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Sharing high-resolution media online could inadvertently expose sensitive biometric data, according to a report released by a cyber security company on Tuesday.

This can be especially dangerous, said a 75-page report by Trend Micro, because people do not know they are exposing the information.

In the report, for example, the #EyeMakeup hashtag on Instagram, which has nearly 10 million posts, and the #EyeChallenge with more than two billion views, is enough to pass an iris scanner to uncover iris patterns.

“By publicly sharing certain types of content on social media, we give malicious actors the opportunity to source our biometrics,” the report states. “By posting our voice messages, we uncover voice patterns. By posting photo and video content, we highlight our face, retina, iris, ear-shaped patterns and, in some cases, palms and fingerprints. ,

“Since such data may be publicly available, we have limited control over its distribution,” it added. “Therefore we do not know who has already accessed the data, nor do we know for how long or for what purposes the data will be kept.”

not a panacea

The report covers what types of biometric data can be exposed on social media and outlines more than two dozen attack scenarios.

“The report suggests that biometric identification is not a panacea,” said Will Duffield, a policy analyst at the Cato Institute, a Washington, DC-based think tank.

“As we design detection systems, we need to be aware of technologies going down the pike and potential abuse in the real world,” he told TechNewsWorld.

“Trend Micro raises some valid concerns, but these concerns are not new to biometrics professionals,” Sami Alini, a biometrics specialist with Contrast Security, a maker of self-protection software solutions in Los Altos, Calif., told TechNewsWorld.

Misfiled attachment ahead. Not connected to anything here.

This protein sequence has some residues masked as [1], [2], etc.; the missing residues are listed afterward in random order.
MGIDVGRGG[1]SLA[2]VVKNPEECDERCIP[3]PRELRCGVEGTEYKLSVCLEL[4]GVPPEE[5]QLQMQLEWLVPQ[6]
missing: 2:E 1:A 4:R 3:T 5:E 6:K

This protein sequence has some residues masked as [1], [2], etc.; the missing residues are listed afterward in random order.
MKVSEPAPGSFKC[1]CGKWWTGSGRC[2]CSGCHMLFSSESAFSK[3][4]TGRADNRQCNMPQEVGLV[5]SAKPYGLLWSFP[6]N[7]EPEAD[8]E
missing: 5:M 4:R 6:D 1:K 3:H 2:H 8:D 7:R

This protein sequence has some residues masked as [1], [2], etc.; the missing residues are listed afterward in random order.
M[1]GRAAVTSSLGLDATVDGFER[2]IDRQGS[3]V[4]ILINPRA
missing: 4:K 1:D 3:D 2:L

He said there are several ways to attack a biometric system, including a “presentation” attack described by the report, which substitutes a photo or other object for the biometric element.

To counter this, he continued, “viability” must be determined to ensure that the biometric presented is that of a living person and not a “replay” of a previously captured biometric.

Avi Turgman, CEO and co-founder of IronVest, an account and identity security company in New York City, agreed that “viability” is one key to thwarting attacks on biometric security.

“The Trend Micro report raises concerns about fraudulent biometrics created through social media content,” he told TechNewsWorld. “The real secret in fraud-proof biometrics is detecting liveliness, something that cannot be recreated through images and videos collected on social media.”

one factor not enough

Even when tested for liveability, biometrics can still be very easy to bypass, security awareness advocates at KnowBe4, a security awareness training provider in Clearwater, Fla., maintained.

“Holding the phone in front of a person’s face while sleeping can unlock the device, especially when they use it with the default settings, and collecting fingerprints is not a difficult task,” he told TechNewsWorld.

“What is even more worrying is that once the biometric factor is compromised, it cannot be changed like a password,” he said. “You can’t change your fingerprints or facial structure for a long time if you violate it.”

If the Trend Micro report shows anything, it’s that multi-factor authentication is a necessity, even if one of those factors is biometric.